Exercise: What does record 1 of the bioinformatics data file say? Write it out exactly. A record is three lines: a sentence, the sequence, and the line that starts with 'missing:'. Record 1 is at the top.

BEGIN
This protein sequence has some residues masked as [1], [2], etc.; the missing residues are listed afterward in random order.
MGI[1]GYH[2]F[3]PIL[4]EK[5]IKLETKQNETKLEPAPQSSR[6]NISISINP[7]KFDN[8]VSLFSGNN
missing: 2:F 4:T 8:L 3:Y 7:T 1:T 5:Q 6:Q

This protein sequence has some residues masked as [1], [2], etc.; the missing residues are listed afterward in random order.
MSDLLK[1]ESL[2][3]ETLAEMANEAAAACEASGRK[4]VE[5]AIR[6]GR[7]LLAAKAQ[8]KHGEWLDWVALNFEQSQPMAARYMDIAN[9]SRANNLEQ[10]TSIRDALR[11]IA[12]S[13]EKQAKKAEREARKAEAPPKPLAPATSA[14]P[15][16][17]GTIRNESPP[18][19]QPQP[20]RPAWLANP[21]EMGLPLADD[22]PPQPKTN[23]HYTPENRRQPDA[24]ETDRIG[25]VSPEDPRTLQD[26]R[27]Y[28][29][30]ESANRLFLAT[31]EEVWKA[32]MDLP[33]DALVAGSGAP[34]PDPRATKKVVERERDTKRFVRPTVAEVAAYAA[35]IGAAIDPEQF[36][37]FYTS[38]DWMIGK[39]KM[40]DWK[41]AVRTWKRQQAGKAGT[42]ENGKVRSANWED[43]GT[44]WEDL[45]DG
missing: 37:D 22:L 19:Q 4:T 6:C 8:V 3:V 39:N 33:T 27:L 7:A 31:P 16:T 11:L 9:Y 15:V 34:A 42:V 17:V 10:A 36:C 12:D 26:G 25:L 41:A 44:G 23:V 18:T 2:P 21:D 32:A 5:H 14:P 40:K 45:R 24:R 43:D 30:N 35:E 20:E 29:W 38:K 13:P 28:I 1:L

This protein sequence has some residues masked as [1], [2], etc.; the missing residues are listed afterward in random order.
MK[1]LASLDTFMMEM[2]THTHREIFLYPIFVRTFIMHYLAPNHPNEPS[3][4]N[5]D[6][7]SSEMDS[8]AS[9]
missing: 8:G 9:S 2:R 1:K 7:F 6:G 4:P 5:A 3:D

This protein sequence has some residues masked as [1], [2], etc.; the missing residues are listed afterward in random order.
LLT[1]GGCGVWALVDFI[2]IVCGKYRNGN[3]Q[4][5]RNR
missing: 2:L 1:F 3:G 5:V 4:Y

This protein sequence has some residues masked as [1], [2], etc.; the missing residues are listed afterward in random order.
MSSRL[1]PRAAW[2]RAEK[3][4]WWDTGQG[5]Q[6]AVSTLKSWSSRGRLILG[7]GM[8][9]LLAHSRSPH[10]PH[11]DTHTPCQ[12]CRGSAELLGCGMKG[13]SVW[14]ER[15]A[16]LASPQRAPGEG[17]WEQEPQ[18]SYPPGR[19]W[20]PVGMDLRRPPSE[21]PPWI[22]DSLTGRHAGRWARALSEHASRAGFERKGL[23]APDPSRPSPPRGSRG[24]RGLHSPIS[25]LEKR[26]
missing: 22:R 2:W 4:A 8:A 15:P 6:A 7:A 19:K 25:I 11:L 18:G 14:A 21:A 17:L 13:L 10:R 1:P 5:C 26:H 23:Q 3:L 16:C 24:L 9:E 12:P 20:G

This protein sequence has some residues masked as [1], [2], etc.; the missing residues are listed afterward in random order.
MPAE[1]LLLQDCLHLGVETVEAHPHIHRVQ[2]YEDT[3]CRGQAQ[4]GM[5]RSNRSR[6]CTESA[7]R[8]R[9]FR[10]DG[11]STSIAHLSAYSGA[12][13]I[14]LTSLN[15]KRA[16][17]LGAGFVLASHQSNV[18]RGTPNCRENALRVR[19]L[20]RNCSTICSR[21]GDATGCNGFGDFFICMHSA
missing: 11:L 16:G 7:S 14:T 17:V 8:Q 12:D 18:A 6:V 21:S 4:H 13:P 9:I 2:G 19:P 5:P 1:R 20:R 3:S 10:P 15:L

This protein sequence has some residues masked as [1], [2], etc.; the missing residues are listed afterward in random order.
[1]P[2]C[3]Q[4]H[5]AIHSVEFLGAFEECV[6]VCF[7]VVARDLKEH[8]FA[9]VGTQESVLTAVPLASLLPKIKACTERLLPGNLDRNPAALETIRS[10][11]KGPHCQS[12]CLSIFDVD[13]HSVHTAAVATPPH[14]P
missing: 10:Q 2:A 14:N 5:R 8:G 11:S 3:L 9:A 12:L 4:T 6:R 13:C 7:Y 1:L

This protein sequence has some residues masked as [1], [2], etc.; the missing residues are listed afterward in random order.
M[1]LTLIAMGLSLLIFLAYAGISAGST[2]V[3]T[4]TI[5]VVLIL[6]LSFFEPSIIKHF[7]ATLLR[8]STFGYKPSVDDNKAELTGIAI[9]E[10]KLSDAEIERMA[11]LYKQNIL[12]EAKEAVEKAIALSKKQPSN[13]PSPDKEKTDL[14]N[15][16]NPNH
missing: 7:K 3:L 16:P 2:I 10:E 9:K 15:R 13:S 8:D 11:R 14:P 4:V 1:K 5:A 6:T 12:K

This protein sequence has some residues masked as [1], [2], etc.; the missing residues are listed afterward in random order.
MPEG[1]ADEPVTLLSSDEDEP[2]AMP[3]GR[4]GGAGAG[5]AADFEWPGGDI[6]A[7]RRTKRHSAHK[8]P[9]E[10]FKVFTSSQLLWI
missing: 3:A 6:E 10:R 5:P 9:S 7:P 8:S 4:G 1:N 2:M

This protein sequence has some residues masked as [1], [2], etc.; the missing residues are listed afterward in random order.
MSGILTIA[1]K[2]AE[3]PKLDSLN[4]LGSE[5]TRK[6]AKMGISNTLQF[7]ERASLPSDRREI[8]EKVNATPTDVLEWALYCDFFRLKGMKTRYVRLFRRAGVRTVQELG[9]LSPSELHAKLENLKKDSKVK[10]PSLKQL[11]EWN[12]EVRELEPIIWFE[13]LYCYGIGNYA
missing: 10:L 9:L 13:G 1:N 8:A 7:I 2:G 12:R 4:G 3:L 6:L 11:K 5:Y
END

This protein sequence has some residues masked as [1], [2], etc.; the missing residues are listed afterward in random order.
MGI[1]GYH[2]F[3]PIL[4]EK[5]IKLETKQNETKLEPAPQSSR[6]NISISINP[7]KFDN[8]VSLFSGNN
missing: 2:F 4:T 8:L 3:Y 7:T 1:T 5:Q 6:Q